People line up to buy gas after weeks of anti-government protests that have impacted goods, transportation, commerce and the operation of some major mines in Cuzco.
The Peruvian government on Sunday extended and extended the state of emergency in the face of the revolt against President Dina Boluarte, which has left at least 48 people dead in two months.
Seven regions in southern Peru (Madre de Dios, Cusco, Puno, Apurimac, Arequipa, Moquegua and Tacna) are affected by this measure which will apply for 60 days, according to the newspaper official.
On January 13, the government extended the state of emergency for 30 days in Lima, Callao, Cusco and Puno.
The extension does not affect the capital Lima nor Callao, where the main maritime terminals and the largest airport in the country are located and where the state of emergency is due to end in mid-February.
This allows the army to reinforce the police to restore public order. It also suspends constitutional rights like freedom of movement and assembly.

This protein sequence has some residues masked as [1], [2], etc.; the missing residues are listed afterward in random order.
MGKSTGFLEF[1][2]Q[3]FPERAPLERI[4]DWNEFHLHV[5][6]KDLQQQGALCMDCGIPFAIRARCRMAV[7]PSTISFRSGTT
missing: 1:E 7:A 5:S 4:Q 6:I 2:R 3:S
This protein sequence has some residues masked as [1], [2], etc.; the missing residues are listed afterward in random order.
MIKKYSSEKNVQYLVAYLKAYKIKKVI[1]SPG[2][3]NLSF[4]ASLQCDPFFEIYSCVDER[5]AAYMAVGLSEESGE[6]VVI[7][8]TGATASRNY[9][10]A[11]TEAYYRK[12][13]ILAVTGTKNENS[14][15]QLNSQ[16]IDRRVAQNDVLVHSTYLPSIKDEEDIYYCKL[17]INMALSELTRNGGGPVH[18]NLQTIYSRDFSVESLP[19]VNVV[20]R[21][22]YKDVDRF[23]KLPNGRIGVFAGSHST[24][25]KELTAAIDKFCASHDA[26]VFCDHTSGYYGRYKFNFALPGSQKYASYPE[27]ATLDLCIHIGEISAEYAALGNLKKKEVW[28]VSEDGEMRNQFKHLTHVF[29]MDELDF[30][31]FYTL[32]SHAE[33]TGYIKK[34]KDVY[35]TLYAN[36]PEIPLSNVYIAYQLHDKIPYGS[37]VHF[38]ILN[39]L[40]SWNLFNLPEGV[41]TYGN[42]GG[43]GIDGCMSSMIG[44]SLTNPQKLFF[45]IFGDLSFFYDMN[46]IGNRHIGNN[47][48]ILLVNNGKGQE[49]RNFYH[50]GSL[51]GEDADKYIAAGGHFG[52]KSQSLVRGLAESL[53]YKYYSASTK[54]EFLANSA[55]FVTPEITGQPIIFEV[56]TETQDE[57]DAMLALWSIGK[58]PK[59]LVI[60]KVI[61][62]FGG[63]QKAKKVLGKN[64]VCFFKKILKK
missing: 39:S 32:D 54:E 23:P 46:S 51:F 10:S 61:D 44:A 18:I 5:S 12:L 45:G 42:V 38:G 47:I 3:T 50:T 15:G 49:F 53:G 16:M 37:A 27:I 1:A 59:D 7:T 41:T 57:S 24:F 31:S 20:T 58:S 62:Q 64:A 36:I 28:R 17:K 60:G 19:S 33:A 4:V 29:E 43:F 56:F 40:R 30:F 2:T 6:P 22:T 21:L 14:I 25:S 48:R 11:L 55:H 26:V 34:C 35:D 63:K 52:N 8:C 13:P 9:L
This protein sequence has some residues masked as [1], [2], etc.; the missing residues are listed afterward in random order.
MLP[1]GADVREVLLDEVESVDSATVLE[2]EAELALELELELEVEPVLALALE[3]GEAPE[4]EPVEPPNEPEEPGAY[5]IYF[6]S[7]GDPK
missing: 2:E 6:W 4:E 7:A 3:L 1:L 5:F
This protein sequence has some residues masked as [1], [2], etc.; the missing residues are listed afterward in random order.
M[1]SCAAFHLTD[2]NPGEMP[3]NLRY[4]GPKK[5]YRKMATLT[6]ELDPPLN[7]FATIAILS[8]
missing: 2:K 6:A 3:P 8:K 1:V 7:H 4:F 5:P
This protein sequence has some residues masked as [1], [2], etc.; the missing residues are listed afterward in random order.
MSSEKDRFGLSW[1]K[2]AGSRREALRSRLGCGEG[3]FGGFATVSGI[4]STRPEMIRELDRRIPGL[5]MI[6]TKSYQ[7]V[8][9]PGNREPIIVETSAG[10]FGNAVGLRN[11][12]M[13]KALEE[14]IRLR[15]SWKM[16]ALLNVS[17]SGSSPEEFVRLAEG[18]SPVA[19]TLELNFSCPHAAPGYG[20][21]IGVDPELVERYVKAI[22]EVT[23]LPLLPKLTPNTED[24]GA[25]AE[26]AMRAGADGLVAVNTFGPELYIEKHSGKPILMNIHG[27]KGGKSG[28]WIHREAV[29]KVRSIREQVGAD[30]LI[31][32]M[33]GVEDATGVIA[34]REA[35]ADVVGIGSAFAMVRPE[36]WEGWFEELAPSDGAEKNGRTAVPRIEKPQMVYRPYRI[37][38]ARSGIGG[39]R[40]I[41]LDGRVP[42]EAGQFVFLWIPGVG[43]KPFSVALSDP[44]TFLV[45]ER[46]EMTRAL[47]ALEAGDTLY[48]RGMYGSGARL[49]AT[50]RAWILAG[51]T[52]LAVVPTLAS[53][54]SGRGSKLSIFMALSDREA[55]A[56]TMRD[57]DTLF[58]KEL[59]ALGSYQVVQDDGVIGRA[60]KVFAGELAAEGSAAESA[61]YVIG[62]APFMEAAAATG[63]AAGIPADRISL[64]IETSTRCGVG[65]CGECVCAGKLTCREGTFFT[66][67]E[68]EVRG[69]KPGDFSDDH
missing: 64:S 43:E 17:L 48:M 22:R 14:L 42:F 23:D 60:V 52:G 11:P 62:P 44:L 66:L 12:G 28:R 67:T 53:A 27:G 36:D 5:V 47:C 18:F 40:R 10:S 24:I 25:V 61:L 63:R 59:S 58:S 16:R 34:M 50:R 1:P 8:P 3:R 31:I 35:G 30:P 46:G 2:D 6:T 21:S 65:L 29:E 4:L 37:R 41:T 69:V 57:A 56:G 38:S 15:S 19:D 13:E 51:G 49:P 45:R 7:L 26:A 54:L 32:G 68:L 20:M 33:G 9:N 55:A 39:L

The government decree establishes a curfew from 8 p.m. to 4 a.m. for 10 days in the department of Puno, an epicenter of anti-government protests, where 18 civilians and a policeman were killed in clashes on January 9.
< p class="e-p">Peru has been rocked by a political crisis with near-daily protests since December 7, when then-President Pedro Castillo was arrested after trying to dissolve Congress and rule by decrees.
Roadblocks set up by protesters have led to shortages of food, fuel and other essential supplies in several areas.
Protesters demand the dissolution of Congress, a new constitution and the resignation of Dina Boluarte who, as vice president, took the reins after the arrest of Mr. Castillo.
Several attempts to pass a law to allow early elections to be held have failed. The latest was on Friday, to no avail, effectively stalling any further debate on the subject until August.
On Saturday, violent street protests followed in central Lima.
The movement is led by poor indigenous Peruvians from the south. They see in Mr. Castillo, who also has humble origins and indigenous roots, an ally in their fight against poverty, racism and inequality.